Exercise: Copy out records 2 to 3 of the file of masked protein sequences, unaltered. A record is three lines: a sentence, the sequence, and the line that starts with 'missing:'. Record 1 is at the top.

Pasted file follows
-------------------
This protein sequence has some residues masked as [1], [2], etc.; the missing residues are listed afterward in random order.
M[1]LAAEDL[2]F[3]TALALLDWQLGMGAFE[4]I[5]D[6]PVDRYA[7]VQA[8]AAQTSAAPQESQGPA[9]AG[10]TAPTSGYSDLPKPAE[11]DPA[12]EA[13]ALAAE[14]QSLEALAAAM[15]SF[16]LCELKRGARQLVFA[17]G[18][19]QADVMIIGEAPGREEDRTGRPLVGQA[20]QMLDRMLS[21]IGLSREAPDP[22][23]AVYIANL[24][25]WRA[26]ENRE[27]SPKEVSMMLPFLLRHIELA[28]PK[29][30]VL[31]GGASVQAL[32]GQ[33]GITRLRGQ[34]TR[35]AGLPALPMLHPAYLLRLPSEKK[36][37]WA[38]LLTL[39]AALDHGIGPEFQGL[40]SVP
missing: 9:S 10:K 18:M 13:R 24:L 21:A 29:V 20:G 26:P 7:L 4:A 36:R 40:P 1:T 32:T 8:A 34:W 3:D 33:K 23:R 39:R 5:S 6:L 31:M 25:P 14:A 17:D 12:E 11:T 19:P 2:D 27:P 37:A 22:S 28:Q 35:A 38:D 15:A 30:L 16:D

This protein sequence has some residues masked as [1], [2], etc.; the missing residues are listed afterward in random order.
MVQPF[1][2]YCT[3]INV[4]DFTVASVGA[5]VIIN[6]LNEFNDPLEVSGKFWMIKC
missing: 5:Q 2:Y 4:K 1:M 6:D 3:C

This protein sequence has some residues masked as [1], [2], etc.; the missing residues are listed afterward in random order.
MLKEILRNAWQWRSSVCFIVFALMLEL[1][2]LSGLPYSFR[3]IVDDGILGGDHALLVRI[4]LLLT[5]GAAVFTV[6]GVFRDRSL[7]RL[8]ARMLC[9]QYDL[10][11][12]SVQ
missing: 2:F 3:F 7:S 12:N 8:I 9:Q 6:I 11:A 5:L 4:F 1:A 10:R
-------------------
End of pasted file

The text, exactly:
This protein sequence has some residues masked as [1], [2], etc.; the missing residues are listed afterward in random order.
MVQPF[1][2]YCT[3]INV[4]DFTVASVGA[5]VIIN[6]LNEFNDPLEVSGKFWMIKC
missing: 5:Q 2:Y 4:K 1:M 6:D 3:C

This protein sequence has some residues masked as [1], [2], etc.; the missing residues are listed afterward in random order.
MLKEILRNAWQWRSSVCFIVFALMLEL[1][2]LSGLPYSFR[3]IVDDGILGGDHALLVRI[4]LLLT[5]GAAVFTV[6]GVFRDRSL[7]RL[8]ARMLC[9]QYDL[10][11][12]SVQ
missing: 2:F 3:F 7:S 12:N 8:I 9:Q 6:I 11:A 5:L 4:F 1:A 10:R